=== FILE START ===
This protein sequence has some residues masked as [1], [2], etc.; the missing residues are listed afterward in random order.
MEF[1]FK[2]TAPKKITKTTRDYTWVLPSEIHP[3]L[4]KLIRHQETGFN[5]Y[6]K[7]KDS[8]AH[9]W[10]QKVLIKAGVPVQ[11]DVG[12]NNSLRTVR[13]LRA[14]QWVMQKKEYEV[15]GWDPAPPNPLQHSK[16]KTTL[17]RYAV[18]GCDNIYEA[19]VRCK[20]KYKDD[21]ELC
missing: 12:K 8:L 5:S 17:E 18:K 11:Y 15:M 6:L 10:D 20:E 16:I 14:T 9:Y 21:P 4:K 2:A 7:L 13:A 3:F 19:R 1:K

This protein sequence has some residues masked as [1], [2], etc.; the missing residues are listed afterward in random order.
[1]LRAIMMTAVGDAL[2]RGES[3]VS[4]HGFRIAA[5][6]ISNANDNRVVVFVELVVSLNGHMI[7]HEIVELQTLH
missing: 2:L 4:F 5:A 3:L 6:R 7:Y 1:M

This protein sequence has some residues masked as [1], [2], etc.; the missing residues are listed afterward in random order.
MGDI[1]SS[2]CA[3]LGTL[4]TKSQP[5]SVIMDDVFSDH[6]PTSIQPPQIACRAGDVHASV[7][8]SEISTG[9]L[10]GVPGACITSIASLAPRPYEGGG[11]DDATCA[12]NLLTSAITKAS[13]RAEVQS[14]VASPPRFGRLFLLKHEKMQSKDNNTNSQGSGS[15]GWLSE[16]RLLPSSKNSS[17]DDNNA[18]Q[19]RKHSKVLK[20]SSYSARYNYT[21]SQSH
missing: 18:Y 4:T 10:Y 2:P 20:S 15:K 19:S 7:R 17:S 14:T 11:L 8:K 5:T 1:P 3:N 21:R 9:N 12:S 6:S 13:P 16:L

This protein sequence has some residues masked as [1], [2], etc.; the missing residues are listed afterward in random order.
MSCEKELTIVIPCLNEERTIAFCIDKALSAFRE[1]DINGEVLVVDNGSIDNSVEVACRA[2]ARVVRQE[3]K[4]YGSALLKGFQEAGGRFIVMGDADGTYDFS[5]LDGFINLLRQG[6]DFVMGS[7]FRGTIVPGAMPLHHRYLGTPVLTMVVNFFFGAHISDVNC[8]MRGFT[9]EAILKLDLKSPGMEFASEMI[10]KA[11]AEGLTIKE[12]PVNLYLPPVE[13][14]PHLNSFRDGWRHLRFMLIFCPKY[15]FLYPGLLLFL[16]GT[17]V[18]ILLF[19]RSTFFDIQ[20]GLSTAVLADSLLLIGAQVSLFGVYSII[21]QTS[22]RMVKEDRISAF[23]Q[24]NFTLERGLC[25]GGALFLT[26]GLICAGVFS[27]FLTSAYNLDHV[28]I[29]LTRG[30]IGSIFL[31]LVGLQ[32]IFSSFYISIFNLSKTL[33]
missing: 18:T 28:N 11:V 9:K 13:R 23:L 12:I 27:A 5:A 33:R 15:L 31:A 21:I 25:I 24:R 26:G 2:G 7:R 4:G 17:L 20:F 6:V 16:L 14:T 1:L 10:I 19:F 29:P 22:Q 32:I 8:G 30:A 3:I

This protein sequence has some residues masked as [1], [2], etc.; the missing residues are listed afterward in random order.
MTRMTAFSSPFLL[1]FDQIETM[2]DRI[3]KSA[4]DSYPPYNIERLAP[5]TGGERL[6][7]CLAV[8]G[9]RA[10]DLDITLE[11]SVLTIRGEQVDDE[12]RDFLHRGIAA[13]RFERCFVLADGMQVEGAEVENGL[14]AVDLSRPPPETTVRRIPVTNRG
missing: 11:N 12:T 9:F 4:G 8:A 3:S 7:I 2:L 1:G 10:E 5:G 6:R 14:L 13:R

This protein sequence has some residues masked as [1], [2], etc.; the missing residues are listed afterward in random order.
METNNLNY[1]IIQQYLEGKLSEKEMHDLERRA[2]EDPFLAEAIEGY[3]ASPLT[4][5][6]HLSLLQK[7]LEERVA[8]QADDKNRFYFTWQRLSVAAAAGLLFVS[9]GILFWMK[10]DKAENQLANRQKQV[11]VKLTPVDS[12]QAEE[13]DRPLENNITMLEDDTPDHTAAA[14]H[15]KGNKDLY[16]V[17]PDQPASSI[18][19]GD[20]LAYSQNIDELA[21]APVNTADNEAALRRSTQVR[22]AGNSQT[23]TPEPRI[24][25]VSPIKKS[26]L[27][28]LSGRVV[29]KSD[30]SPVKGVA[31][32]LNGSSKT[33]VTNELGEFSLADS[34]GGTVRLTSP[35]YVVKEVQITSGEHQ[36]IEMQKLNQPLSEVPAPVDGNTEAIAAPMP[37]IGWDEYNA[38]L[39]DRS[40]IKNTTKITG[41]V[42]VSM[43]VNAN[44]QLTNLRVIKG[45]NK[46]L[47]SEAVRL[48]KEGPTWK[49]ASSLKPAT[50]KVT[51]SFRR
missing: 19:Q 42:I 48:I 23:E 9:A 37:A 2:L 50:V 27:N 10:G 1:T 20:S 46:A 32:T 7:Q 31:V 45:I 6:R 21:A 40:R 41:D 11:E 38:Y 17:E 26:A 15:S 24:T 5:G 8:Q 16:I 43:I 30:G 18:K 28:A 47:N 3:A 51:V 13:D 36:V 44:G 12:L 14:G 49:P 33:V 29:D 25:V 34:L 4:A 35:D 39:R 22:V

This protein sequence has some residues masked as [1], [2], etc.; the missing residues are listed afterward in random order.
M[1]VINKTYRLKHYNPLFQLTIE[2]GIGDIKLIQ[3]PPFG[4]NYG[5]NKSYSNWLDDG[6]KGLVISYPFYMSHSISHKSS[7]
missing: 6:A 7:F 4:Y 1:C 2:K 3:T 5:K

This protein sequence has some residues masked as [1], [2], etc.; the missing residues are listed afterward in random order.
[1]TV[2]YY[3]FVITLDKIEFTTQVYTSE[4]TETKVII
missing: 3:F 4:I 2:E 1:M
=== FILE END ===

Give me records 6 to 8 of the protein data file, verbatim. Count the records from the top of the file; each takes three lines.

This protein sequence has some residues masked as [1], [2], etc.; the missing residues are listed afterward in random order.
METNNLNY[1]IIQQYLEGKLSEKEMHDLERRA[2]EDPFLAEAIEGY[3]ASPLT[4][5][6]HLSLLQK[7]LEERVA[8]QADDKNRFYFTWQRLSVAAAAGLLFVS[9]GILFWMK[10]DKAENQLANRQKQV[11]VKLTPVDS[12]QAEE[13]DRPLENNITMLEDDTPDHTAAA[14]H[15]KGNKDLY[16]V[17]PDQPASSI[18][19]GD[20]LAYSQNIDELA[21]APVNTADNEAALRRSTQVR[22]AGNSQT[23]TPEPRI[24][25]VSPIKKS[26]L[27][28]LSGRVV[29]KSD[30]SPVKGVA[31][32]LNGSSKT[33]VTNELGEFSLADS[34]GGTVRLTSP[35]YVVKEVQITSGEHQ[36]IEMQKLNQPLSEVPAPVDGNTEAIAAPMP[37]IGWDEYNA[38]L[39]DRS[40]IKNTTKITG[41]V[42]VSM[43]VNAN[44]QLTNLRVIKG[45]NK[46]L[47]SEAVRL[48]KEGPTWK[49]ASSLKPAT[50]KVT[51]SFRR
missing: 19:Q 42:I 48:I 23:E 9:A 37:A 2:L 50:V 27:N 10:G 1:T 20:S 46:A 32:T 7:Q 31:V 45:I 6:R 21:A 40:R 41:D 11:E 38:Y 17:E 26:A 15:S 24:T 5:G 8:Q 16:I 43:I 30:G 18:K 28:A 47:N 3:A 51:V 13:D 36:V 44:G 12:L 14:G 49:P 33:V 29:D 25:V 34:L 4:A 35:D 39:R 22:V

This protein sequence has some residues masked as [1], [2], etc.; the missing residues are listed afterward in random order.
M[1]VINKTYRLKHYNPLFQLTIE[2]GIGDIKLIQ[3]PPFG[4]NYG[5]NKSYSNWLDDG[6]KGLVISYPFYMSHSISHKSS[7]
missing: 6:A 7:F 4:Y 1:C 2:K 3:T 5:K

This protein sequence has some residues masked as [1], [2], etc.; the missing residues are listed afterward in random order.
[1]TV[2]YY[3]FVITLDKIEFTTQVYTSE[4]TETKVII
missing: 3:F 4:I 2:E 1:M